The lunch menu was fairly limited (which is kind of the norm when basing your dishes on what’s available locally), with a selection of soups, salads, and sandwiches.  After great debate, I went with the Tuna Conserva Sandwich (sashimi grade tuna, avocado, giardiniera, celery, aioli) and greens (I REALLY wanted the fries, but after my gorgefest the day before, I felt like I needed to behave myself).

But, I overheard the server telling folks at another table that their Fried Chicken BLT is the way to go.  They took her advice and did not seem disappointed!

As for me, the food was fresh and tasty and I enjoyed my meal, but wasn’t blown away. I think it’s a solid choice if you’re downtown looking for some fresh locally sourced food, but I probably wouldn’t make a special trip downtown to eat at the Squeaky Bean (especially considering it cost me more to park in the deck two blocks away than the entire cost of my meal.  Literally.)

Located at 1500 Wynkoop St., #101, 303.623.2665,



Duo was a lovely little find in Denver’s Highland neighborhood.  It sits on the corner of an idyllic street with a brick front, flower planters out front, and big store front/plate windows.  The inside has a bit of a French farmhouse feel to it, with a rustic warm feeling to it. The huge plate windows on the front keep it from being too dark, letting in in lots of bright light and providing ample people-watching.

Their fare is New American and their menu changes regularly, but one thing that’s apparently a staple on the menu are the fried pickled radishes.  Who knew fried pickled radishes were a thing? But trust me, they ARE.

They had a vegetable plate special that night (it’s a Meatless Monday tradition there) that sounded creative and unique, using the vegetables that were currently in season.  I can’t resist a good veggie plate, so I went for it. How could I resist zucchini stuffed with shiitake mushrooms, Anasazi beans, and tomatoes topped with toasted panko crumbs; served over a chilled asparagus and mint purée, with a quinoa salad with tomatoes, onions, and basil, and accented with a corn salsa?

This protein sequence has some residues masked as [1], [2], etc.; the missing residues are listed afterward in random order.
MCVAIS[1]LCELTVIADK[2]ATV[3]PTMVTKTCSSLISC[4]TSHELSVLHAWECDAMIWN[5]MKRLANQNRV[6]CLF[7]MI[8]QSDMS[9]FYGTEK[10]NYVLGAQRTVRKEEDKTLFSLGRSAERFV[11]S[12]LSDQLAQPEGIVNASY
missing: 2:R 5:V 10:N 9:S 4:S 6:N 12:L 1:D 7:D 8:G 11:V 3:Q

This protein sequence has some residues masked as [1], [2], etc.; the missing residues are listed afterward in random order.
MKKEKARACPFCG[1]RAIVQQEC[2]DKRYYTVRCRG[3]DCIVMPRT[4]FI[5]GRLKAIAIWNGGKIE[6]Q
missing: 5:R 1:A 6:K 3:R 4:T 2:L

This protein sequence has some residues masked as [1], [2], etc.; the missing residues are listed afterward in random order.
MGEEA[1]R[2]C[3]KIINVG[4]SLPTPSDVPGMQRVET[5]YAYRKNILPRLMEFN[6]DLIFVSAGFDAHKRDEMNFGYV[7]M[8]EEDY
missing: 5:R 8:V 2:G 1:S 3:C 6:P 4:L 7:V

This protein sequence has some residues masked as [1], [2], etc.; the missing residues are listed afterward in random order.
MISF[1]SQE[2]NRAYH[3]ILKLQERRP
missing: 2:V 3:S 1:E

My pictures don’t do it justice…it was beautifully plated and thoroughly enjoyable.

I did learn from my server, who was very helpful, that at this time of year only about 50% of their veggies are sourced locally.

Duo is an excellent choice if you’re looking for fresh, (mostly) locally-sourced food served in unique and expertly-crafted dishes in a warm and inviting atmosphere.

Note:  Unless there was a parking lot hidden away that I couldn’t find, it’s street parking only, so give yourself extra time to find a spot.  It was well worth all the circles I made round the block.

Located at 2413 W. 32nd Ave., Denver, (303) 477-4141,



It doesn’t get more local than this . . . The little eatery located inside the Denver Botanic Gardens uses vegetables grown in their Le Potager garden just a stone’s throw from their kitchen.  You can see actually the vegetable garden from your table. They supplement with produce from their CSA at Chatfield Farms.

Hive serves lunch until 4:00, plus coffee drinks, smoothies, and local ice cream.  It’s an order-at-the-counter set-up, and the food gets to you fast. That said, this is NOT fast food.  To be so quick and working in such a little kitchen, they offer a surprisingly large menu and make some really delicious and wholesome food.

The menu consists primarily of a variety of sandwiches, salads, burgers, pizzas, and tacos that are super fresh and not your standard fast lunch food.  I had the fish tacos with a side of the slaw, and was very pleased with my meal. Later I had an almond-flavored latte that was SO good. I wish I had one right now.

All the seating is outside, and it’s pure bliss out there.  To the back and side of the bistro, the tables overlook a little stream and pond, and you’ll see ducks swimming aby and sometimes walking under your table.